Jewish Women Scientists in Vienna
Helene Jacobi was a researcher at the Institute for Experimental Biology in Vienna. She was persecuted after the union of Austria and Nazi Germany. On May 26, 1942, Helene Jacobi was murdered in the extermination camp Maly Trostinec.
Helene Jacobi was born on December 7, 1878, in Vienna. She attended Teachers Training College and studied natural sciences at the University of Vienna. From 1909 until 1919 and again from 1922 onwards, Helene Jacobi worked at the Institute for Experimental Biology in Vienna. For at least a part of this time, Helene Jacobi carried out research in the Botany Department.
In her research, Helene Jacobi studied plant growth. She wanted to understand how plants respond to different conditions. In one study, she tested how to get pollen and leaves to sprout and flowers to bloom. For one experiment, Helene Jacobi injected lilac twigs with solutions containing salts in different concentrations. Twigs she injected with low concentrations of potassium flowered more quickly. Helene Jacobi found that chlorides are particularly good for getting flowers to bloom, and pollen and leaves to sprout.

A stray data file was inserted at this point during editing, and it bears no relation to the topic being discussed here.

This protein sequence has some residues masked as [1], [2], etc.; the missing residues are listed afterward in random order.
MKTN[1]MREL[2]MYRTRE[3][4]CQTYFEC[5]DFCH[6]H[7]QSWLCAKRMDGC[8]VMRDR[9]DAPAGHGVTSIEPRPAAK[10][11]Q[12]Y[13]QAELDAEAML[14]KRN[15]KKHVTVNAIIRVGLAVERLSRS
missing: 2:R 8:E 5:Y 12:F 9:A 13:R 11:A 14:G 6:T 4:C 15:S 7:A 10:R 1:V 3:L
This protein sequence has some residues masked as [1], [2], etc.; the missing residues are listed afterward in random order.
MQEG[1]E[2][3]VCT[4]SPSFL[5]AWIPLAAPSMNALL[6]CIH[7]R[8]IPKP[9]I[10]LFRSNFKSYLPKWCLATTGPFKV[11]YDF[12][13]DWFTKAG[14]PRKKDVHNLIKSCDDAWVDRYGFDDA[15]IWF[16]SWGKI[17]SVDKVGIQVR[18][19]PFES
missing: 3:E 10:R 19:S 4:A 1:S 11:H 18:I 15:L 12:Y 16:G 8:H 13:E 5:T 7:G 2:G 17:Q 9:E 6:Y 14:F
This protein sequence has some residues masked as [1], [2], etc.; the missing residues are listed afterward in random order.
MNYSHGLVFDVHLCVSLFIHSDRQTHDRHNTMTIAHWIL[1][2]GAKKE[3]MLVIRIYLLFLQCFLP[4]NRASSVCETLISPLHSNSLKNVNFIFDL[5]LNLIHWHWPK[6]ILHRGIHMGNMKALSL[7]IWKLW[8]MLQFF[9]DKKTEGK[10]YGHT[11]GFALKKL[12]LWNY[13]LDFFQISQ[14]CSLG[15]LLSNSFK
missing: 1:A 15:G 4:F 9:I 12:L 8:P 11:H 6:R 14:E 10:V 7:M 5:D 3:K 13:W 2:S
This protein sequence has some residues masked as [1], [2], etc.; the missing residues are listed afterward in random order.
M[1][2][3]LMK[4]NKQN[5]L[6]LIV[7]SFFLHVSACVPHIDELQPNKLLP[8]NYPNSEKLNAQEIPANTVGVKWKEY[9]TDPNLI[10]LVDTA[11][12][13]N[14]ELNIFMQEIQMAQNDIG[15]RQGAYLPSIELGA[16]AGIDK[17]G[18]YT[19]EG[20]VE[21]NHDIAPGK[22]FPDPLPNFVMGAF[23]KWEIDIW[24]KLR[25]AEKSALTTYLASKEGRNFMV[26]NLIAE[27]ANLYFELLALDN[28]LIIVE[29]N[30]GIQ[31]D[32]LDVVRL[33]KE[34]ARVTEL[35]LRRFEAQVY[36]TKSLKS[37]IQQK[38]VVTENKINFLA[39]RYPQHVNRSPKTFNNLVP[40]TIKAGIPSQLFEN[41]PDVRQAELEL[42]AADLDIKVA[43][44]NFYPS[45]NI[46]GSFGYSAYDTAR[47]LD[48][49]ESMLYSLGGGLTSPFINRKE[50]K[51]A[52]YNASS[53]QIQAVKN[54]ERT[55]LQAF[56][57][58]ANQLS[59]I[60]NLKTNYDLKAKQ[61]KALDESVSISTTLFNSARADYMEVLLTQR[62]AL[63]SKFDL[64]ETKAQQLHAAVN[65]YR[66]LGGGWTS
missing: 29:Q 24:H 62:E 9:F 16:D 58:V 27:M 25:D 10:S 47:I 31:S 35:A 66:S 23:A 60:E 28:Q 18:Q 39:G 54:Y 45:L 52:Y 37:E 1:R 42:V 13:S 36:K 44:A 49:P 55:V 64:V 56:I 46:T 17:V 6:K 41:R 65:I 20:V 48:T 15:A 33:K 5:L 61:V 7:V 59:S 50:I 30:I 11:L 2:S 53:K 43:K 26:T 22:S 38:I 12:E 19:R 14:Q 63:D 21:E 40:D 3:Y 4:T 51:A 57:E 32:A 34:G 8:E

Only a few days after the “Anschluss”, the union of Austria with Nazi Germany in 1938, Helene Jacobi was dismissed from her position as teacher at the Erzherzog-Karl-Bundesrealgymnasiums in Vienna. In August 1938, Helene Jacobi wrote a letter to the Jewish Community Vienna, describing her teaching experience in elementary schools as well as high schools. Because of her experience and age – she was 60 years old at the time – Helene Jacobi only considered a senior position. However, Helene Jacobi was then a teacher for Jewish children who had to leave their original schools. At first, she taught at the Jewish elementary school on the Freyung. In December 1940, Jacobi asked for a teacher position at the elementary school in Kleine Sperlgasse – then the only remaining school for Jewish children in Vienna. In her letter, she also remarked on having to care for her 64-year-old sister and 73-year-old brother. Two other Jewish scientists who had previously worked at the Institute for Experimental Biology, Henriette Burchardt and Leonore Brecher, also taught at the school in Kleine Sperlgasse.
On May 20, 1942, Helene Jacobi was deported to the extermination camp Maly Trostinec. She was murdered on the day of her arrival, May 26, 1942.
- Helene Jacobi, Wachstumsreaktion von Keimlingen, hervorgerufen durch monochromatisches Licht, I. Rot, in: Sitzungsberichte der Akademie der Wissenschaften in Wien. Mathematisch-Naturwissenschaftliche Klasse. Abt. 1, Bd. 123, Wien 1914, 617.
- Helene Jacobi, Beeinflussung des Wachstums morphologisch ungleichwertiger Pflanzenteile durch verschiedene Reize, in: Anzeiger der Akademie der Wissenschaften in Wien. Mathematisch-Naturwissenschaftliche Klasse, Bd. 62–63, Wien 1925–1926, 158.
- Gedenkbuch für die Opfer des Nationalsozialismus an der Österreichischen Akademie der Wissenschaften, entry for Helene Jacobi (in German)
- Markus Brosch, Jüdische Kinder und LehrerInnen zwischen Hoffnung, Ausgrenzung und Deportation. VS/HS Kleine Sperlgasse 2a, 1938–1941, Diplomarbeit, Universität Wien 2012, 84.